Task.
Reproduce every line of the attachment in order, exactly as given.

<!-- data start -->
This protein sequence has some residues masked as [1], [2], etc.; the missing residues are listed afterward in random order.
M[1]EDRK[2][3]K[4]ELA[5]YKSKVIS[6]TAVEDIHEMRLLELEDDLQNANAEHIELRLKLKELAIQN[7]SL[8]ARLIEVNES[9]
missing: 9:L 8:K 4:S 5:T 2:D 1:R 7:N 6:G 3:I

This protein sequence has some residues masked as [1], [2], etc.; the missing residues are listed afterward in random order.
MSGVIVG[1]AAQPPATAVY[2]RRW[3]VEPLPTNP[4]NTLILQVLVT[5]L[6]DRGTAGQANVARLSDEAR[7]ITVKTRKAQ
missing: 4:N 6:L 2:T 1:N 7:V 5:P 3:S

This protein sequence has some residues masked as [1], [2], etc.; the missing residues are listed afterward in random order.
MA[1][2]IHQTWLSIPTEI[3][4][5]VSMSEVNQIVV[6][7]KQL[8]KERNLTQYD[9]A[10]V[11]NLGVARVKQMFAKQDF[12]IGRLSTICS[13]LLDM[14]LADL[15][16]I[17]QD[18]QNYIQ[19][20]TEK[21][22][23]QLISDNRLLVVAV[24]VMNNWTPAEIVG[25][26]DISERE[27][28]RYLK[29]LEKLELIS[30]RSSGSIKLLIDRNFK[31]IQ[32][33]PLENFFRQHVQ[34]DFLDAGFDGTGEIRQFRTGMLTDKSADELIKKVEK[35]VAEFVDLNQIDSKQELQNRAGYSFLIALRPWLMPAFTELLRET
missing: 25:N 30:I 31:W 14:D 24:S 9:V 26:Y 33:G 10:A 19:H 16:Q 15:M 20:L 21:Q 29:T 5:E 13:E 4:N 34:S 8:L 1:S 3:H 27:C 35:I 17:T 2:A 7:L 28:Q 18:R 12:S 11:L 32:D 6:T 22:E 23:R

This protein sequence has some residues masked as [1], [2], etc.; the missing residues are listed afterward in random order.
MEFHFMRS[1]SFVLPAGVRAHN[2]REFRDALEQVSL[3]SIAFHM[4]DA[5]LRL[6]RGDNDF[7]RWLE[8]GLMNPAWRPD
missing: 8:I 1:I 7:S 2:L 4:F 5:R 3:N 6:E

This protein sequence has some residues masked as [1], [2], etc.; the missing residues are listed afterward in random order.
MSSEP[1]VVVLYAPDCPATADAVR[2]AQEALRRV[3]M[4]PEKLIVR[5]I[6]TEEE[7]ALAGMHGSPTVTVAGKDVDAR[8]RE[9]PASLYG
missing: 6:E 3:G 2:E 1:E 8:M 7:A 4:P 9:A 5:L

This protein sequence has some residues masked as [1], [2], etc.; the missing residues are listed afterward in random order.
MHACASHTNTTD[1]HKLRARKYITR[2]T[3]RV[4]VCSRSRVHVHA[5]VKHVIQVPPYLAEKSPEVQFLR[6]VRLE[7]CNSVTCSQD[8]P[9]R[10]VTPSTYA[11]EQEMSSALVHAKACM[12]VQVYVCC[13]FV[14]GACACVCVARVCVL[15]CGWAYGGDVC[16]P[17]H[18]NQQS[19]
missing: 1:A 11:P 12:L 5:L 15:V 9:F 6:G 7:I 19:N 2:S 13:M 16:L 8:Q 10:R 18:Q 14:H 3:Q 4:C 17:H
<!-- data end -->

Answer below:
This protein sequence has some residues masked as [1], [2], etc.; the missing residues are listed afterward in random order.
M[1]EDRK[2][3]K[4]ELA[5]YKSKVIS[6]TAVEDIHEMRLLELEDDLQNANAEHIELRLKLKELAIQN[7]SL[8]ARLIEVNES[9]
missing: 9:L 8:K 4:S 5:T 2:D 1:R 7:N 6:G 3:I

This protein sequence has some residues masked as [1], [2], etc.; the missing residues are listed afterward in random order.
MSGVIVG[1]AAQPPATAVY[2]RRW[3]VEPLPTNP[4]NTLILQVLVT[5]L[6]DRGTAGQANVARLSDEAR[7]ITVKTRKAQ
missing: 4:N 6:L 2:T 1:N 7:V 5:P 3:S

This protein sequence has some residues masked as [1], [2], etc.; the missing residues are listed afterward in random order.
MA[1][2]IHQTWLSIPTEI[3][4][5]VSMSEVNQIVV[6][7]KQL[8]KERNLTQYD[9]A[10]V[11]NLGVARVKQMFAKQDF[12]IGRLSTICS[13]LLDM[14]LADL[15][16]I[17]QD[18]QNYIQ[19][20]TEK[21][22][23]QLISDNRLLVVAV[24]VMNNWTPAEIVG[25][26]DISERE[27][28]RYLK[29]LEKLELIS[30]RSSGSIKLLIDRNFK[31]IQ[32][33]PLENFFRQHVQ[34]DFLDAGFDGTGEIRQFRTGMLTDKSADELIKKVEK[35]VAEFVDLNQIDSKQELQNRAGYSFLIALRPWLMPAFTELLRET
missing: 25:N 30:I 31:W 14:D 24:S 9:V 26:Y 33:G 10:A 19:H 16:Q 15:M 20:L 21:Q 29:T 5:E 13:E 4:N 34:S 8:L 1:S 3:H 27:C 35:I 17:T 2:A 7:L 28:Q 18:R 12:S 11:L 32:D 6:T 22:E 23:R

This protein sequence has some residues masked as [1], [2], etc.; the missing residues are listed afterward in random order.
MEFHFMRS[1]SFVLPAGVRAHN[2]REFRDALEQVSL[3]SIAFHM[4]DA[5]LRL[6]RGDNDF[7]RWLE[8]GLMNPAWRPD
missing: 8:I 1:I 7:S 2:L 4:F 5:R 3:N 6:E

This protein sequence has some residues masked as [1], [2], etc.; the missing residues are listed afterward in random order.
MSSEP[1]VVVLYAPDCPATADAVR[2]AQEALRRV[3]M[4]PEKLIVR[5]I[6]TEEE[7]ALAGMHGSPTVTVAGKDVDAR[8]RE[9]PASLYG
missing: 6:E 3:G 2:E 1:E 8:M 7:A 4:P 9:A 5:L

This protein sequence has some residues masked as [1], [2], etc.; the missing residues are listed afterward in random order.
MHACASHTNTTD[1]HKLRARKYITR[2]T[3]RV[4]VCSRSRVHVHA[5]VKHVIQVPPYLAEKSPEVQFLR[6]VRLE[7]CNSVTCSQD[8]P[9]R[10]VTPSTYA[11]EQEMSSALVHAKACM[12]VQVYVCC[13]FV[14]GACACVCVARVCVL[15]CGWAYGGDVC[16]P[17]H[18]NQQS[19]
missing: 1:A 11:P 12:L 5:L 15:V 9:F 6:G 7:I 19:N 2:S 13:M 16:L 8:Q 10:R 18:Q 14:H 3:Q 4:C 17:H